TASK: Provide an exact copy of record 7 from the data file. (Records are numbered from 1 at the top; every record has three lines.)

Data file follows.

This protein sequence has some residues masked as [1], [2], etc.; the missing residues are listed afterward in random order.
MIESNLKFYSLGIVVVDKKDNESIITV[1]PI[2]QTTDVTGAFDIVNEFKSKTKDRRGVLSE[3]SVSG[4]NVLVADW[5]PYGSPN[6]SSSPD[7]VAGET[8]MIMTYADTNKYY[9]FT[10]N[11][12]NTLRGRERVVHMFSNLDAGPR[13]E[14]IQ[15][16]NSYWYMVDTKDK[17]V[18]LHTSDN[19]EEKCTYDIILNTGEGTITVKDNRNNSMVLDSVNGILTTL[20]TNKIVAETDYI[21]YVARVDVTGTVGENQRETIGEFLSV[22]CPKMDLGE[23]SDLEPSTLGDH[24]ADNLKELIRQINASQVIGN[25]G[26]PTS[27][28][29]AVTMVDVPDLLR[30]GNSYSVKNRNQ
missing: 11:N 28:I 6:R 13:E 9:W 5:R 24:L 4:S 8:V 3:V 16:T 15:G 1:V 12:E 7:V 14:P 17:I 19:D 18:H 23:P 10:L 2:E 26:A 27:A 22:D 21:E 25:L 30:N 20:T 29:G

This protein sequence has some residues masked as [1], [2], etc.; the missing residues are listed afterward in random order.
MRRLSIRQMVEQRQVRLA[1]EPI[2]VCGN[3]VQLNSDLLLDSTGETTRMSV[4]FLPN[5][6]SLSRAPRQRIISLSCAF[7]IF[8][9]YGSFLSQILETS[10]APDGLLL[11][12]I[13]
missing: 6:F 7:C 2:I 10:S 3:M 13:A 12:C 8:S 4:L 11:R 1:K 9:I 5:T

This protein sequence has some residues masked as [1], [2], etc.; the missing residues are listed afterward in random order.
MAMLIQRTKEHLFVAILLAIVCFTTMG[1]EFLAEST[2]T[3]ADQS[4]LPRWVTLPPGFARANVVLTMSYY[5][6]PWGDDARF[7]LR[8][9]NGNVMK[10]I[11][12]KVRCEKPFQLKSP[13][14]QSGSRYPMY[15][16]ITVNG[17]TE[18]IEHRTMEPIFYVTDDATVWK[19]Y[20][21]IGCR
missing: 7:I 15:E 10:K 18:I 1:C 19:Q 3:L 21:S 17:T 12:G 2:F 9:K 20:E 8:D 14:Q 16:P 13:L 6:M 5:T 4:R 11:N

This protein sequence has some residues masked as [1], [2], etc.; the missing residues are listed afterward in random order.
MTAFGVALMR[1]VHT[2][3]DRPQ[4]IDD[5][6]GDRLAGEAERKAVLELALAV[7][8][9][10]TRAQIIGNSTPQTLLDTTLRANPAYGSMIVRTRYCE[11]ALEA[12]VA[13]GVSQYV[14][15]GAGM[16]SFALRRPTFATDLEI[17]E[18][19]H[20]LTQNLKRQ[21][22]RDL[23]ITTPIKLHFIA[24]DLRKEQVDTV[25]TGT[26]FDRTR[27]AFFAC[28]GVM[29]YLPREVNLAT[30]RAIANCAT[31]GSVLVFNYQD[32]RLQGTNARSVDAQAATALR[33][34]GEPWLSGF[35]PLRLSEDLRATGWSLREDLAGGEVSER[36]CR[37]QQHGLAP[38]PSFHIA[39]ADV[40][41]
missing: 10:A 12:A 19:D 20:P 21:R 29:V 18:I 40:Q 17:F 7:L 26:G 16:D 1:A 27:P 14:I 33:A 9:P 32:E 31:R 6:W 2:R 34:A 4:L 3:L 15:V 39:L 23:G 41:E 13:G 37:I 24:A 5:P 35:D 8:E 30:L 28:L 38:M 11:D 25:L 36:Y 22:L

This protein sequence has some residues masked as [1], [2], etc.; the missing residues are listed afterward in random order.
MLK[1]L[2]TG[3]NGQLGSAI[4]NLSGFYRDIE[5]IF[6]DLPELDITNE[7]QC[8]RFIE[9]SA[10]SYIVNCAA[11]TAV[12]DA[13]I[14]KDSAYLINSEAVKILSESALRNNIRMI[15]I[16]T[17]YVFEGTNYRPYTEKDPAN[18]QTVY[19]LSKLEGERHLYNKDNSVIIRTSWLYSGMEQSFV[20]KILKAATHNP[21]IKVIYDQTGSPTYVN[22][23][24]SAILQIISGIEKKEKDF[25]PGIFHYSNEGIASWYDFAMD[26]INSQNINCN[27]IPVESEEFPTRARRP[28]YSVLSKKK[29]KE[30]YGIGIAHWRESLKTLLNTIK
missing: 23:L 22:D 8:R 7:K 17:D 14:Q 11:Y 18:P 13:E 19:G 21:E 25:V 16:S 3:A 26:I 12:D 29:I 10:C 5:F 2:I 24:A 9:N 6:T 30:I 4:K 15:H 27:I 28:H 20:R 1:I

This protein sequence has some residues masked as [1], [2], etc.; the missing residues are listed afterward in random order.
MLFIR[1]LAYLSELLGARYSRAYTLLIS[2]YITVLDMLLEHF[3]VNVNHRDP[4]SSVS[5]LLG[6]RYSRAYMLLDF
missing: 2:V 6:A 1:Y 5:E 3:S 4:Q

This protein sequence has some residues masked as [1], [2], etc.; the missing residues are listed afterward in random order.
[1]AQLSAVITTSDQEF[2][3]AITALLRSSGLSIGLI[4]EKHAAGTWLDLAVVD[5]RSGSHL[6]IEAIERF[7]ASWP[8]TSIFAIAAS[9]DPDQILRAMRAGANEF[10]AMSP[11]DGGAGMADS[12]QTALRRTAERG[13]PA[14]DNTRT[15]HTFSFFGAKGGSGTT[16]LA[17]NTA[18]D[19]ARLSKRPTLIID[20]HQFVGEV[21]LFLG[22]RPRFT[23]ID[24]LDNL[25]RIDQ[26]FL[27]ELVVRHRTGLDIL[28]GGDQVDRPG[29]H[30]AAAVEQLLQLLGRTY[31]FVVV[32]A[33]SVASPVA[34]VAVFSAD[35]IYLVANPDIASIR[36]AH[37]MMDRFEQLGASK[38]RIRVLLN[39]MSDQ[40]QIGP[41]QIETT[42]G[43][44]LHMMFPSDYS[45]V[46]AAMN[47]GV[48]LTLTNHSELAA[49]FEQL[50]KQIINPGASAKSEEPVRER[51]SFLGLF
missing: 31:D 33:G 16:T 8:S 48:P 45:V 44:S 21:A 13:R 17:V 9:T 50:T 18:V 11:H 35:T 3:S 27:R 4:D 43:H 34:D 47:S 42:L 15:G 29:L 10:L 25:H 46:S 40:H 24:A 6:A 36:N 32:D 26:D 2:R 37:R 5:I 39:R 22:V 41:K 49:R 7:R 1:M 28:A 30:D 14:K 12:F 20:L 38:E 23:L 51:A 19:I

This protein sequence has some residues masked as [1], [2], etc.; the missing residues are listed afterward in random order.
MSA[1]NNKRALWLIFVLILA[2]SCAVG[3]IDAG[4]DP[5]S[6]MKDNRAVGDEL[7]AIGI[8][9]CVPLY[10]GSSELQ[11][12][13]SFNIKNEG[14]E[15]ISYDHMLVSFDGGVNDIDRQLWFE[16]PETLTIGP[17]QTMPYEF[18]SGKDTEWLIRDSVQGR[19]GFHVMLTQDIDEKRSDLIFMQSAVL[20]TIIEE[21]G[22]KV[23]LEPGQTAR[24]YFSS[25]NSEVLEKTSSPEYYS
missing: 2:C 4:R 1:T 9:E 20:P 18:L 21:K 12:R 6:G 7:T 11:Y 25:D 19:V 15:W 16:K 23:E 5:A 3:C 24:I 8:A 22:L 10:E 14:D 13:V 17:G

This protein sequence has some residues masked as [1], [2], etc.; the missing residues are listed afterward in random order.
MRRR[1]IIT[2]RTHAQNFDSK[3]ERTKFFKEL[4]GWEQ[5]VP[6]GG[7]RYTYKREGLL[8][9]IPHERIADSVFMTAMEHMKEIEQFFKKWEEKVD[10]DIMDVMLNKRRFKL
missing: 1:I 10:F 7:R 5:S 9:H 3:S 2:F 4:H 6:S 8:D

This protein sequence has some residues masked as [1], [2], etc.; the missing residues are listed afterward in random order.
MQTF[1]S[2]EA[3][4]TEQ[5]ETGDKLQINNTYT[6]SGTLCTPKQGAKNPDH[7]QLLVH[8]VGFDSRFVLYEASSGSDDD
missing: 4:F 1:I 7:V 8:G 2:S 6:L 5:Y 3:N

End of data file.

This protein sequence has some residues masked as [1], [2], etc.; the missing residues are listed afterward in random order.
[1]AQLSAVITTSDQEF[2][3]AITALLRSSGLSIGLI[4]EKHAAGTWLDLAVVD[5]RSGSHL[6]IEAIERF[7]ASWP[8]TSIFAIAAS[9]DPDQILRAMRAGANEF[10]AMSP[11]DGGAGMADS[12]QTALRRTAERG[13]PA[14]DNTRT[15]HTFSFFGAKGGSGTT[16]LA[17]NTA[18]D[19]ARLSKRPTLIID[20]HQFVGEV[21]LFLG[22]RPRFT[23]ID[24]LDNL[25]RIDQ[26]FL[27]ELVVRHRTGLDIL[28]GGDQVDRPG[29]H[30]AAAVEQLLQLLGRTY[31]FVVV[32]A[33]SVASPVA[34]VAVFSAD[35]IYLVANPDIASIR[36]AH[37]MMDRFEQLGASK[38]RIRVLLN[39]MSDQ[40]QIGP[41]QIETT[42]G[43][44]LHMMFPSDYS[45]V[46]AAMN[47]GV[48]LTLTNHSELAA[49]FEQL[50]KQIINPGASAKSEEPVRER[51]SFLGLF
missing: 31:D 33:G 16:T 8:S 48:P 45:V 44:S 21:A 13:R 17:V 9:T 50:T 18:V 11:H 35:T 3:S 27:R 4:D 43:H 34:D 47:S 42:L 15:G 29:L 10:L 25:H 46:S 40:H 24:A 6:A 36:N 32:D 26:D 2:R 37:R 5:I 39:R 22:V 41:K 49:R 7:R 1:M 28:A 30:D 14:K 12:F 20:L 38:E 23:L 51:A 19:I